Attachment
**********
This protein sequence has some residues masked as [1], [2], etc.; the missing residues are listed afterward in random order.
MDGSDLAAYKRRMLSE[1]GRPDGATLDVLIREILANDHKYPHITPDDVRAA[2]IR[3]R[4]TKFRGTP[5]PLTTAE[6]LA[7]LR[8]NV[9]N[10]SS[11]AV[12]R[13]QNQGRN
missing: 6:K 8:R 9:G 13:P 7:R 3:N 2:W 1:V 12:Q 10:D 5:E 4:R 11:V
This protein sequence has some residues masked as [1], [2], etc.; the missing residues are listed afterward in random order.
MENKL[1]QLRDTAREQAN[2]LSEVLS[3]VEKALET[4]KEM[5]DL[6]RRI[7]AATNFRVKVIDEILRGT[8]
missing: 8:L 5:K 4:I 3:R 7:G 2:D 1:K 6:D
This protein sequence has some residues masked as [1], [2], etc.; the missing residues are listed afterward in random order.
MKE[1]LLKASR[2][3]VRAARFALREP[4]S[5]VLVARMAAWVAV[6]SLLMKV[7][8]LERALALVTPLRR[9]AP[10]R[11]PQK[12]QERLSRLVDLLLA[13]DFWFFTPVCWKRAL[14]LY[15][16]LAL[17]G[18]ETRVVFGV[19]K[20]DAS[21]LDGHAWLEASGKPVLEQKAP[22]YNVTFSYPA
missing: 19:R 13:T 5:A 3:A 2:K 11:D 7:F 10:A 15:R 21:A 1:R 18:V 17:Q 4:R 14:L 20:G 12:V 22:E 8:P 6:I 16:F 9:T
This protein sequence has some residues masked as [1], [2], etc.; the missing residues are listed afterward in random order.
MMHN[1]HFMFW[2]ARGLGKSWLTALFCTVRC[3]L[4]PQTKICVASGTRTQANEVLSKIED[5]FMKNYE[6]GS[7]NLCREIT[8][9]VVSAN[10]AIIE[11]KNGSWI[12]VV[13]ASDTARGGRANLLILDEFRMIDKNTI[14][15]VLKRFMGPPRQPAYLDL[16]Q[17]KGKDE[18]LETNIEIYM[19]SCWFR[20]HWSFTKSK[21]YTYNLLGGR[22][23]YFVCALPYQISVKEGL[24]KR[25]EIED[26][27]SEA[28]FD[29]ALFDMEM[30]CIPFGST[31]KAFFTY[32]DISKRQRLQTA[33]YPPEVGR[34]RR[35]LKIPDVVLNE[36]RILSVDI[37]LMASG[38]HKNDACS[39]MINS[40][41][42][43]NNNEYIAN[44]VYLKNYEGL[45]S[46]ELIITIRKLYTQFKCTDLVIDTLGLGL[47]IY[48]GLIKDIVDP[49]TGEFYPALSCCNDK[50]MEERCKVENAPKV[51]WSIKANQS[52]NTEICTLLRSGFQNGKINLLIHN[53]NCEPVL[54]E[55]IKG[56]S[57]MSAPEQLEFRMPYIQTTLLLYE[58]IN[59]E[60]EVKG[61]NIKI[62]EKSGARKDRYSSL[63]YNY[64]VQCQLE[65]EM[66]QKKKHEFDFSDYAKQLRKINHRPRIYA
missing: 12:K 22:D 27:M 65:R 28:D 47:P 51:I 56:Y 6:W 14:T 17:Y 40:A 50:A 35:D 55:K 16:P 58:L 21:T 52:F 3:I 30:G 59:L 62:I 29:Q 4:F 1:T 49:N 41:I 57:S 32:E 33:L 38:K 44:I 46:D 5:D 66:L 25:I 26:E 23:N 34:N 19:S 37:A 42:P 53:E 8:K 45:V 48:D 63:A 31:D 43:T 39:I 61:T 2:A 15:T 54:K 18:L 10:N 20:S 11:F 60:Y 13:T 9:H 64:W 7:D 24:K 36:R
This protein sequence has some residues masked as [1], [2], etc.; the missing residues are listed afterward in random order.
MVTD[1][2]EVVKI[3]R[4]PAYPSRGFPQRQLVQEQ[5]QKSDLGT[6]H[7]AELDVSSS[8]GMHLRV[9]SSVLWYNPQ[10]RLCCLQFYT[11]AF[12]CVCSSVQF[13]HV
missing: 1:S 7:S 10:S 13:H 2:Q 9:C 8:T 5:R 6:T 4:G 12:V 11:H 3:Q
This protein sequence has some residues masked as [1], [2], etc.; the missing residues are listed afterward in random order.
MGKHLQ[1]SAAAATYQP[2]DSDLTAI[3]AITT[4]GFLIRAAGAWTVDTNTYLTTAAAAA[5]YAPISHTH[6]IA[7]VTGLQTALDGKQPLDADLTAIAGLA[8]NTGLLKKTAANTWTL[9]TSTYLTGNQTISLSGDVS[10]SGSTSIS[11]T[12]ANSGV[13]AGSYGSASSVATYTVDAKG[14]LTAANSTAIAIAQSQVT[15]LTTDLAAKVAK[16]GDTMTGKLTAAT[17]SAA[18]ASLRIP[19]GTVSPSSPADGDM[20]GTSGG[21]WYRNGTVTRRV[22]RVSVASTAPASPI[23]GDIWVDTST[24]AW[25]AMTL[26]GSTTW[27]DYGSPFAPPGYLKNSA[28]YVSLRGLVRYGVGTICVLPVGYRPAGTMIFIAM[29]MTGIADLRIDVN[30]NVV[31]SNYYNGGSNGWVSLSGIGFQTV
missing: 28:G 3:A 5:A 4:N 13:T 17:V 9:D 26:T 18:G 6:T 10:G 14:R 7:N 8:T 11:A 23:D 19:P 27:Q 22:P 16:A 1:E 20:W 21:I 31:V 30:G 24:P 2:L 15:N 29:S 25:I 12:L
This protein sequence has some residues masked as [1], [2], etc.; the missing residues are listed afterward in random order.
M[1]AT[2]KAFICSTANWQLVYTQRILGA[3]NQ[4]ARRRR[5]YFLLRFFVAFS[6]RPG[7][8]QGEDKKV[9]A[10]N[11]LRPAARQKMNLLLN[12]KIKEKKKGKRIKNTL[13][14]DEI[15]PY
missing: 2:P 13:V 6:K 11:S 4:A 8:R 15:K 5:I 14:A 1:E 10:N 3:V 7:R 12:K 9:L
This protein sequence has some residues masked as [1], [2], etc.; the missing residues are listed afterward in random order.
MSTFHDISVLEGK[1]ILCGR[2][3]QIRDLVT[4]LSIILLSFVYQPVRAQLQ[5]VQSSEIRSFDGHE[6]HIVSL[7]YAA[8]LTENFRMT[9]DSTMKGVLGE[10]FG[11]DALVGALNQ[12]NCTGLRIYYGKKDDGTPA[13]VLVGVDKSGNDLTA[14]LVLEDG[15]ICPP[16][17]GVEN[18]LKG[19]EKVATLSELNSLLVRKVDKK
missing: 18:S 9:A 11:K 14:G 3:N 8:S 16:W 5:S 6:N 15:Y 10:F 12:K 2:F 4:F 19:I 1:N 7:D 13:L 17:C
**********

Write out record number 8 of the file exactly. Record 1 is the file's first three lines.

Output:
This protein sequence has some residues masked as [1], [2], etc.; the missing residues are listed afterward in random order.
MSTFHDISVLEGK[1]ILCGR[2][3]QIRDLVT[4]LSIILLSFVYQPVRAQLQ[5]VQSSEIRSFDGHE[6]HIVSL[7]YAA[8]LTENFRMT[9]DSTMKGVLGE[10]FG[11]DALVGALNQ[12]NCTGLRIYYGKKDDGTPA[13]VLVGVDKSGNDLTA[14]LVLEDG[15]ICPP[16][17]GVEN[18]LKG[19]EKVATLSELNSLLVRKVDKK
missing: 18:S 9:A 11:K 14:G 3:N 8:S 16:W 5:S 6:N 15:Y 10:F 12:K 2:F 4:F 19:I 1:N 7:D 13:L 17:C